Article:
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Can community monitoring save the commons? Evidence on forest use and displacement

Eisenbarth, Sabrina and Graham, Louis and Rigterink, Anouk S. (2021) 'Can community monitoring save the commons? Evidence on forest use and displacement.', Proceedings of the National Academy of Sciences., 118 (29). e2015172118.


Rapid deforestation is a major driver of greenhouse gas emissions (IPCC, 2019). One proposed policy tool to halt deforestation is community forest management. Even though communities manage an increasing proportion of the world's forests, we lack good evidence of successful approaches to community forest management. Prior studies suggest successful approaches require a number of `design conditions' to be met. However, causal evidence on the eectiveness of individual design conditions is scarce. This study isolates one design condition, community-led monitoring of the forest, and provides causal evidence on its potential to reduce forest use. The study employs a randomized controlled trial to investigate the impact of community monitoring on forest use in 110 villages in Uganda. We explore the impact of community monitoring in both monitored and unmonitored areas of the forest using exceptionally detailed data from on-the-ground measurements and satellite imagery. Estimates indicate that community monitoring does not aect our main outcome of interest, a forest use index. However, treatment villages see a relative increase in forest loss outside of monitored forest areas compared to control villages. This increase is seen both in non-monitored areas adjacent to treatment villages, and in non-monitored areas adjacent to neighboring villages not included in the study. We tentatively conclude that at least part of the increase in forest loss in non-monitored areas is due to displacement of forest use by members of treatment villages due to fear of sanctions. Interventions to reduce deforestation should take this potentially substantial eect into consideration.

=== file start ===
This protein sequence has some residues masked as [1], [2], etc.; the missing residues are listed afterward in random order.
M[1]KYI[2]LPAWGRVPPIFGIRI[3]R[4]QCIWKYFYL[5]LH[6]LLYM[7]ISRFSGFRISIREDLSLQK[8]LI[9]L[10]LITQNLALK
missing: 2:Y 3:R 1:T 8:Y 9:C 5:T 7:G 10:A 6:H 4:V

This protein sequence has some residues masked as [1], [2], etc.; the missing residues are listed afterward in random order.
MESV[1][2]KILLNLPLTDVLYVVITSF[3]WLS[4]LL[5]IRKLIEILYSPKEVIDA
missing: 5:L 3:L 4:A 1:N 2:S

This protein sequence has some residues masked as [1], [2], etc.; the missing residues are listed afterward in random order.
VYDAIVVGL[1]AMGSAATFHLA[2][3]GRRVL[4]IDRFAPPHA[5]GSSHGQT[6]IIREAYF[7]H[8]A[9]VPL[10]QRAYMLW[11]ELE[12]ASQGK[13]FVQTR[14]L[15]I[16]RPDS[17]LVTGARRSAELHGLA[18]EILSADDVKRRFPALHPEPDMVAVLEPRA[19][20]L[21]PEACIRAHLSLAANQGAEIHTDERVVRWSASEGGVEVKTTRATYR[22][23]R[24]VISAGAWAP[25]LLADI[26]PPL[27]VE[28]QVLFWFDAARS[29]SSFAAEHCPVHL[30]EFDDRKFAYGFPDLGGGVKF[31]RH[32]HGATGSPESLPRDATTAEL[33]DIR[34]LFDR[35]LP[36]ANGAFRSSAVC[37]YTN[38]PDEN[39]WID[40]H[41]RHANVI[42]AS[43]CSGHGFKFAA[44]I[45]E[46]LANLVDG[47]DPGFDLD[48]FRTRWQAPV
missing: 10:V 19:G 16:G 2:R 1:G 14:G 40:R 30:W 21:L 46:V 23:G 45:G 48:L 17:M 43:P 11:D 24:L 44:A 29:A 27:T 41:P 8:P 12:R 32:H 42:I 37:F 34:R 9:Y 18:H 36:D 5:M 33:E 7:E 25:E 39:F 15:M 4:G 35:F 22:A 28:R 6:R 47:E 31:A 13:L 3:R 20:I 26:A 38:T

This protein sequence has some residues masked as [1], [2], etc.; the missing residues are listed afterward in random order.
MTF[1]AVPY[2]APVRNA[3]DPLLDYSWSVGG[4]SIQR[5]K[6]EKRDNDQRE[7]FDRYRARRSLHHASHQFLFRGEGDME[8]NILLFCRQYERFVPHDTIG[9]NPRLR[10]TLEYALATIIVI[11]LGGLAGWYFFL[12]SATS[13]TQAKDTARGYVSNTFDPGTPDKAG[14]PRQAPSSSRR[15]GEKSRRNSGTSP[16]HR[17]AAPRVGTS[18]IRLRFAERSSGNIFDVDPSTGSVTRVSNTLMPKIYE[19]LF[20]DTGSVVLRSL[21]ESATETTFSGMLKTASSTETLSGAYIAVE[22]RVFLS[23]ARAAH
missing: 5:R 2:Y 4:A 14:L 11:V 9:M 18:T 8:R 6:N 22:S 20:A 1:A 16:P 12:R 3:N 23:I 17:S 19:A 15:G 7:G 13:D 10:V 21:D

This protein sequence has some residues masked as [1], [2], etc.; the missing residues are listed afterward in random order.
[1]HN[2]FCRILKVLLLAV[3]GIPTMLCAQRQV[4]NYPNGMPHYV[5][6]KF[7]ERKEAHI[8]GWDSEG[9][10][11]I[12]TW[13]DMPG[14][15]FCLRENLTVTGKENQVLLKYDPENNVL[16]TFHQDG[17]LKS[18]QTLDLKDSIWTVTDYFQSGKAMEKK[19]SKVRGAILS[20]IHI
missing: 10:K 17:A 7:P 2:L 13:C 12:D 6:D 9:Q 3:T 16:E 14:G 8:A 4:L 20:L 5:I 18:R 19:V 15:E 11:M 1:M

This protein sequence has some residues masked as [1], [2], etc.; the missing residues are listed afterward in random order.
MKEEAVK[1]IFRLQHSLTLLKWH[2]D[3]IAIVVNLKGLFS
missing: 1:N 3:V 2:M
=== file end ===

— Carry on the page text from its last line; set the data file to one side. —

Item Type:Article
Full text:(AM) Accepted Manuscript
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Date accepted:10 February 2021
Date deposited:26 February 2021
Date of first online publication:12 July 2021
Date first made open access:12 January 2022

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